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Basic Chord Primer A basic chord contains 3 notes, which is also known as a triad.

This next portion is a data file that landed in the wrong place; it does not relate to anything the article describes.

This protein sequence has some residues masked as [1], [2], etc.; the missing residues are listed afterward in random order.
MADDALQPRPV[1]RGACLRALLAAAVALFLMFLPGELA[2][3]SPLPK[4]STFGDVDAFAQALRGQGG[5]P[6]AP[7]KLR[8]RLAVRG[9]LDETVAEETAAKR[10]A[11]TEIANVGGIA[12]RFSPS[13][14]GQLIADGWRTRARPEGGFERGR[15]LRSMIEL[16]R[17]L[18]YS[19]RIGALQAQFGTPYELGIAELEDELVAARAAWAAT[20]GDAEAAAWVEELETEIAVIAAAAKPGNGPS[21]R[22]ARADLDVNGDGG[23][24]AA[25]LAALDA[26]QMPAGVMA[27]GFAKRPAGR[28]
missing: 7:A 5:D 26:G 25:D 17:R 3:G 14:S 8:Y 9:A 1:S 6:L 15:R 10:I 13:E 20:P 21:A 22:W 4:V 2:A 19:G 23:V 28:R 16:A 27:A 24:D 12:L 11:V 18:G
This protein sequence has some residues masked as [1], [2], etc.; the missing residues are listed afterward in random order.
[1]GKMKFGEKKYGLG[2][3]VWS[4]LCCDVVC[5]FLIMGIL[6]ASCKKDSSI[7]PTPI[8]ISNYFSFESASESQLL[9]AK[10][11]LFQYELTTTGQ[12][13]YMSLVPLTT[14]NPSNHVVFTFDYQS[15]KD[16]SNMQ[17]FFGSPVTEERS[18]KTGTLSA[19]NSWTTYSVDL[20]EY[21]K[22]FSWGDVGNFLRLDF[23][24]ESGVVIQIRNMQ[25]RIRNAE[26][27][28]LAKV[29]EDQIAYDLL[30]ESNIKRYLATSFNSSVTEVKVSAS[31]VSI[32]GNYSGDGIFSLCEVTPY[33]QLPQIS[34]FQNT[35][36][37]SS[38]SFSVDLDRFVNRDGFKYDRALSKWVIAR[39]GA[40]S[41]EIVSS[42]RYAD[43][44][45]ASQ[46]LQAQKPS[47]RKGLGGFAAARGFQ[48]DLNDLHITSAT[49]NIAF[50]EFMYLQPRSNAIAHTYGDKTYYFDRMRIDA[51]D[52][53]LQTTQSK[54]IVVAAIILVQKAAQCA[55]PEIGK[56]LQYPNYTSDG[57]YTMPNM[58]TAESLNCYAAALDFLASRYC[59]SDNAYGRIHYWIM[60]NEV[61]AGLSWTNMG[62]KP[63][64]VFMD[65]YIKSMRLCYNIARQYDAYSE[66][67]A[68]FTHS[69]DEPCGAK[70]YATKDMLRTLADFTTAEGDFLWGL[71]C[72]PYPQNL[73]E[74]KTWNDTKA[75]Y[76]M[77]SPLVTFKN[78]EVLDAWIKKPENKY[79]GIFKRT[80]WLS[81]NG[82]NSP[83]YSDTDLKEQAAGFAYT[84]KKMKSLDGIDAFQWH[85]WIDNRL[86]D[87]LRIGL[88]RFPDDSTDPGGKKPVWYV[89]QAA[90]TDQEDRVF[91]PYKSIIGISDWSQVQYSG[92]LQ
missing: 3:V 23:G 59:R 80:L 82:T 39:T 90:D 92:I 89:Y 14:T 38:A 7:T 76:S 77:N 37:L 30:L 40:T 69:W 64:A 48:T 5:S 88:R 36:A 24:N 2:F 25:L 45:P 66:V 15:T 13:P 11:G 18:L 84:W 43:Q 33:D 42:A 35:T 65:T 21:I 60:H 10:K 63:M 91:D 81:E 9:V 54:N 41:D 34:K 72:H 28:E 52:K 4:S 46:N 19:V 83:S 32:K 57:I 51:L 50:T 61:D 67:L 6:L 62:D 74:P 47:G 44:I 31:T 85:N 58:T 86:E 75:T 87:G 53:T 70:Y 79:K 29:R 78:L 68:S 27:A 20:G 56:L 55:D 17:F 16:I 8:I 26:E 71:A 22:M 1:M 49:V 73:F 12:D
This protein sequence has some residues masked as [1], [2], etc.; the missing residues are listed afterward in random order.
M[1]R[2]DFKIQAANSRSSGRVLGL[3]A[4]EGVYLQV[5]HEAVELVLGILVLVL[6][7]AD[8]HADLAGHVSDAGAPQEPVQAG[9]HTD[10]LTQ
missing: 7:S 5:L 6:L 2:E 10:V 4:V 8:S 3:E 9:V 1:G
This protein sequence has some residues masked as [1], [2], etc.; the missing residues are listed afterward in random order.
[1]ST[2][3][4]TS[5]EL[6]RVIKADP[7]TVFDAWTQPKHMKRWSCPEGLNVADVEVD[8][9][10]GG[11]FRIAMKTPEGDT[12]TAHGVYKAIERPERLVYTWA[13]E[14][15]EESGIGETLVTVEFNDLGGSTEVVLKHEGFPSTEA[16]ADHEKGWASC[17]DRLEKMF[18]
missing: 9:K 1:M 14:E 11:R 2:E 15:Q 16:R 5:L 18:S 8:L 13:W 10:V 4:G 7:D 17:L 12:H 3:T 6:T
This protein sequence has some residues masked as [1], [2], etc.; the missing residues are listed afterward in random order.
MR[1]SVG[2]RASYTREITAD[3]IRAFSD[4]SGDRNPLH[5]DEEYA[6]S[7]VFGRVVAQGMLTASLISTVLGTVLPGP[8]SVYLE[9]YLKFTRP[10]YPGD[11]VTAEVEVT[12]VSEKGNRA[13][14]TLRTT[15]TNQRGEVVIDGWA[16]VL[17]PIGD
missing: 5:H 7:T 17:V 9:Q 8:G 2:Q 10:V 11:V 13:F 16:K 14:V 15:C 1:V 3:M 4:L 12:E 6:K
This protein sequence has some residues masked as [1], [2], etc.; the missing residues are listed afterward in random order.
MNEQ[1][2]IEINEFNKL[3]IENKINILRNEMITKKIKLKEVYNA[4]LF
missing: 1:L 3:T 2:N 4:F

On a guitar though the notes of the chord are sometimes doubled up. For now I will deal with the main 3 notes needed. There are 5 main chord families......Major, Minor, Dominant, Augmented and Diminished. For now I will deal with the Major and Minor families, as they lend themselves quite well to triads as well as big chords. The Major Family A Major chord ( or triad ) contains 3 notes; the Root, or Tonic, which tells you which key the chord is in, the Major Third and the Perfect Fifth. There are 2 ways of finding these notes; one is to refer to the Interval Chart in the Interval Primer lesson, the other is to use what I like to call the 'leapfrog' method. For both examples I am going to use the note C as the Root. Using The Interval Chart To start with you need the Root note, which in this case is C. The next note you need is the Major 3rd ( a major chord always contains a Major 3rd ). Look down the chart and you will find how many steps away from the root the Major Third is. Next you need the Perfect Fifth. Again look down the interval chart and you will find out how many steps away from the Root note the Perfect Fifth is. The Leapfrog Method For this method you will need to write out the notes of the key that you will be playing the chord in. As the key is C major the notes will be..... CDEFGAB You already know that the Root note is C, so to find the other 2 notes ( Third and Fifth ) simply miss a note then use the next note like this.... CDEFGAB The notes in bold ( C, E and G ) form the basic triad for the C Major chord. The Minor Family A Minor Chord ( or triad ) contains 3 notes; the Root, or Tonic, which tells you what key you are in, the Minor Third and the Perfect Fifth. You will notice one important difference between a Major and Minor chord; Major contains a Major third, Minor contains a Minor Third. A Minor Third is only a half step down from a Major Third, so for a C Minor chord you need the notes C, Eb and G.